Finishing What You Start: More Thoughts And Ramblings Of A Christian Writer (Part Two)

Happy New Year everyone! I hope you all had a great night last night and that you have an awesome and blessed 2018! 

For those of you who don’t know, I started a blogging series last year that I sort of never finished. Yeah, I know. Bad blogging etiquette. But, the good news is, I’m back! And I’m ready to continue the series!

The truth is, right after I started it, a lot of craziness happened in my personal life that you can read about in previous blog posts and on my Instagram account here. Nonetheless, things are finally getting back to normal and I’m feeling healthy and happy—ready to jump back into blogging!

Today, I would like to continue this series by discussing the topic of plot, and how it plays into the fabric of a story well told. It’s is one of the most important aspects of a novel and it can literally make or break a story. Further, while this blogging series is about books, I’d like to use two movie examples that I believe demonstrate my point well. I will then, branch off those movies and discuss how I believe a plot can be best formatted.

The first movie that I would like to talk about is the movie Footloose, with actors Dennis Quaid, Kenny Wormald, and Julianne Hough. I watched a few months back for the first time and was honestly seriously impressed with the storyline. It starts out with three characters who are all grieving in their own ways.

There’s the small town reverend, who’s grieving the loss of his son—who died in a drunk driving accident, his daughter Ariel, grieving the loss of her older brother, and Ren McCormick, grieving the loss of his mother. The reverend grieves by banning things that he considers dangerous, like dancing, music, and books in hopes that it will discourage the reckless behavior that killed his son. Ariel grieves by engaging in reckless behavior. And Ren grieves by dancing and listening to rock music. Needless to say, worlds collide when Ren comes to live with his uncle in Georgia and tries to host a dance in the very town that the Reverend outlaws dancing in. Things come to even more of a climax when he falls for Ariel, the pastor’s daughter.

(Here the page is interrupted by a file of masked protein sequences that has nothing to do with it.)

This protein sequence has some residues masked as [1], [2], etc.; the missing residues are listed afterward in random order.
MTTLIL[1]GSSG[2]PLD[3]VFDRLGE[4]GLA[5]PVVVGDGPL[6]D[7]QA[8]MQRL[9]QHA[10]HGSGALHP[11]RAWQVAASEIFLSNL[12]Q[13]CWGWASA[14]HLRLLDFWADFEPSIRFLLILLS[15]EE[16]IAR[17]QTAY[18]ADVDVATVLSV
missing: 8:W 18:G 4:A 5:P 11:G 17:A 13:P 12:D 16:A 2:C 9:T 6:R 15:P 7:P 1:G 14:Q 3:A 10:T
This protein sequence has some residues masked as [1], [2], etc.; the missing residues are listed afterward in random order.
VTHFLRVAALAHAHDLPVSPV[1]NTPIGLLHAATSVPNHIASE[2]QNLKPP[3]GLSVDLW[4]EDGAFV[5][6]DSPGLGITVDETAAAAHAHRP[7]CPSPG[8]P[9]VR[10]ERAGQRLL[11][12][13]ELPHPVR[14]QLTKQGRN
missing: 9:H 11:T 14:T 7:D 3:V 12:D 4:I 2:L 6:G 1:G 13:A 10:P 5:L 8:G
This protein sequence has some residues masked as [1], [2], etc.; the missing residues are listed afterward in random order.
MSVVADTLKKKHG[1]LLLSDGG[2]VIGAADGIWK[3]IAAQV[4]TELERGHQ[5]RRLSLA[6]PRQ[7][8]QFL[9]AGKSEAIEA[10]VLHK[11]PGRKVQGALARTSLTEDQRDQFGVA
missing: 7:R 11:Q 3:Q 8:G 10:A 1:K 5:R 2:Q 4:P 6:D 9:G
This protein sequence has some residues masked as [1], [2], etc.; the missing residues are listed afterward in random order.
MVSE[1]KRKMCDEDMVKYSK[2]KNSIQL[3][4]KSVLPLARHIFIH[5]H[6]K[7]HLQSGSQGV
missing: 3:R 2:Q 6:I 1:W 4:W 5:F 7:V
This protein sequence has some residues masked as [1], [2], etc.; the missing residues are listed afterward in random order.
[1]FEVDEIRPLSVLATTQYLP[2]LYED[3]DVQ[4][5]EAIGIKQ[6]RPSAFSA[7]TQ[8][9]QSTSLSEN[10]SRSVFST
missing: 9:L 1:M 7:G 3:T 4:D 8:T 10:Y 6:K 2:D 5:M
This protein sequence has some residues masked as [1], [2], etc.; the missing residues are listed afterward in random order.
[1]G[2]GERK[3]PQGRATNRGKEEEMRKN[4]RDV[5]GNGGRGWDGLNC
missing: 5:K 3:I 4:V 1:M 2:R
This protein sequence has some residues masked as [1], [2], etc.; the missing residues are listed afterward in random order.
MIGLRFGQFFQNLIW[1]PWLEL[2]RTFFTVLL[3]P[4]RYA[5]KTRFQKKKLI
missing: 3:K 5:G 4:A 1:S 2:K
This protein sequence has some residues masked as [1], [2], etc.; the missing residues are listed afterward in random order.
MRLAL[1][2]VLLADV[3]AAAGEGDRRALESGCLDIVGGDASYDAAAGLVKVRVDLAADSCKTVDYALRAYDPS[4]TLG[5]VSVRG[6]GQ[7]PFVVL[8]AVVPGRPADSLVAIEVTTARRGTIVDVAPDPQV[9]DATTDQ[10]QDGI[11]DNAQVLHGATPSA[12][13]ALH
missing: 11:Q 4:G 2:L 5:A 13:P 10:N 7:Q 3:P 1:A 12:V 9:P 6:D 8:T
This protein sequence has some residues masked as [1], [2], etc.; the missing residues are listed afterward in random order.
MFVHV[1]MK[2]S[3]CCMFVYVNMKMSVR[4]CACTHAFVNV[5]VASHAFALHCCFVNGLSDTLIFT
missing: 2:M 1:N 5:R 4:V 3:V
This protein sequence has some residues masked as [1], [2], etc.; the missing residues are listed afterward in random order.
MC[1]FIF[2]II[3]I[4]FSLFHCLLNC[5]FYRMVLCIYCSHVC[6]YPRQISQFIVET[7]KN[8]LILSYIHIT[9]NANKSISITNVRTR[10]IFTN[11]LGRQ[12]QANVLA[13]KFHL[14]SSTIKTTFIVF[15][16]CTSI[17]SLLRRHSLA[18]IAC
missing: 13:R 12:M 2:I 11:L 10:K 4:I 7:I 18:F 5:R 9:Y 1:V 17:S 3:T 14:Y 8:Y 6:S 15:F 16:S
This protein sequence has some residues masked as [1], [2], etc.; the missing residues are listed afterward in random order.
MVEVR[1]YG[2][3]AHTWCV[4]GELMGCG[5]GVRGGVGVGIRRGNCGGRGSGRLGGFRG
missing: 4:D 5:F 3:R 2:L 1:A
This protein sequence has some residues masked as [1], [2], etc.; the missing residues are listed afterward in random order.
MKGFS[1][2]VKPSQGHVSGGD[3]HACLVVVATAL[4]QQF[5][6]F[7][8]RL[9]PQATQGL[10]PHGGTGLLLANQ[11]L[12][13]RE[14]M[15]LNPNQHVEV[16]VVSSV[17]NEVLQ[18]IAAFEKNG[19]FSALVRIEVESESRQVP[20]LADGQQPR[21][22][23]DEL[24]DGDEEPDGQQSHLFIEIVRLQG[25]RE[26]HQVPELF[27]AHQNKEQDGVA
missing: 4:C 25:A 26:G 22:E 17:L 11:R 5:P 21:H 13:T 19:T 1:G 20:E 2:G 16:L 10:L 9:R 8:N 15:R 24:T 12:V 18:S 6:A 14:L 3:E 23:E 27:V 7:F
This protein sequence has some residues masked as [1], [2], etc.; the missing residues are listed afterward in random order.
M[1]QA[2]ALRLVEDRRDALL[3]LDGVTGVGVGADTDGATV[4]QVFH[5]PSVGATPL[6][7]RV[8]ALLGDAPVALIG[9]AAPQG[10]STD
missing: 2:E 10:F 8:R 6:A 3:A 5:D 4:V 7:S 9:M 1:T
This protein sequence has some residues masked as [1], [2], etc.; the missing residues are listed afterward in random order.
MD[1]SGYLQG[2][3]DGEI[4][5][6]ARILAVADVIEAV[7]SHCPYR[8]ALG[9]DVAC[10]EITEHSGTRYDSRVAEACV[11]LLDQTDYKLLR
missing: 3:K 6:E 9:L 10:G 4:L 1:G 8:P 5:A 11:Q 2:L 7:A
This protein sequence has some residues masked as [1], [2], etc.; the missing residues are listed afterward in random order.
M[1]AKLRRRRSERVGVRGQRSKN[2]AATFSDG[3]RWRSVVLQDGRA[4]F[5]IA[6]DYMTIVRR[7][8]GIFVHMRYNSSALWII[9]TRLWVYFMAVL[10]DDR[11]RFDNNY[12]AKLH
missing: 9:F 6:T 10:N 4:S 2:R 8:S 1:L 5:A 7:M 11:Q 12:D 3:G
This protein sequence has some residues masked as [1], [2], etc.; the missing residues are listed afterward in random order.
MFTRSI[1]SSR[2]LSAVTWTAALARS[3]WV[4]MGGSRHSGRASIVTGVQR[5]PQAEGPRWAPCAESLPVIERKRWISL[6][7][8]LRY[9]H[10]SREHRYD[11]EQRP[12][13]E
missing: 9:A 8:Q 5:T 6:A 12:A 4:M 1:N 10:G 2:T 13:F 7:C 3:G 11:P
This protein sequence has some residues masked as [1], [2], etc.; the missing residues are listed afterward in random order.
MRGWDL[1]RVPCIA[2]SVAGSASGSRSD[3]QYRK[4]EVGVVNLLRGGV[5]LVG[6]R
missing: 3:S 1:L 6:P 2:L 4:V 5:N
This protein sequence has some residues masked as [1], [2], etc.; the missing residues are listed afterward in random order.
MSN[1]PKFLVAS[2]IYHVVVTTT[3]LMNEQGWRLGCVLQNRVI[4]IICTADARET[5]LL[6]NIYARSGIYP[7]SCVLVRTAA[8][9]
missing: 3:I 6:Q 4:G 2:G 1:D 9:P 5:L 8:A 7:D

I don’t want to give away every detail of this movie (in case you want to watch it for yourself), but the story progresses as the characters learn to understand each other—and they each find that none of the others are as bad as they initially assumed. It’s story about forgiveness, dealing with pain, and trying to see life through another’s eyes. This kind of story was what most authors would consider to be character-driven, as the characters are essential to the storyline.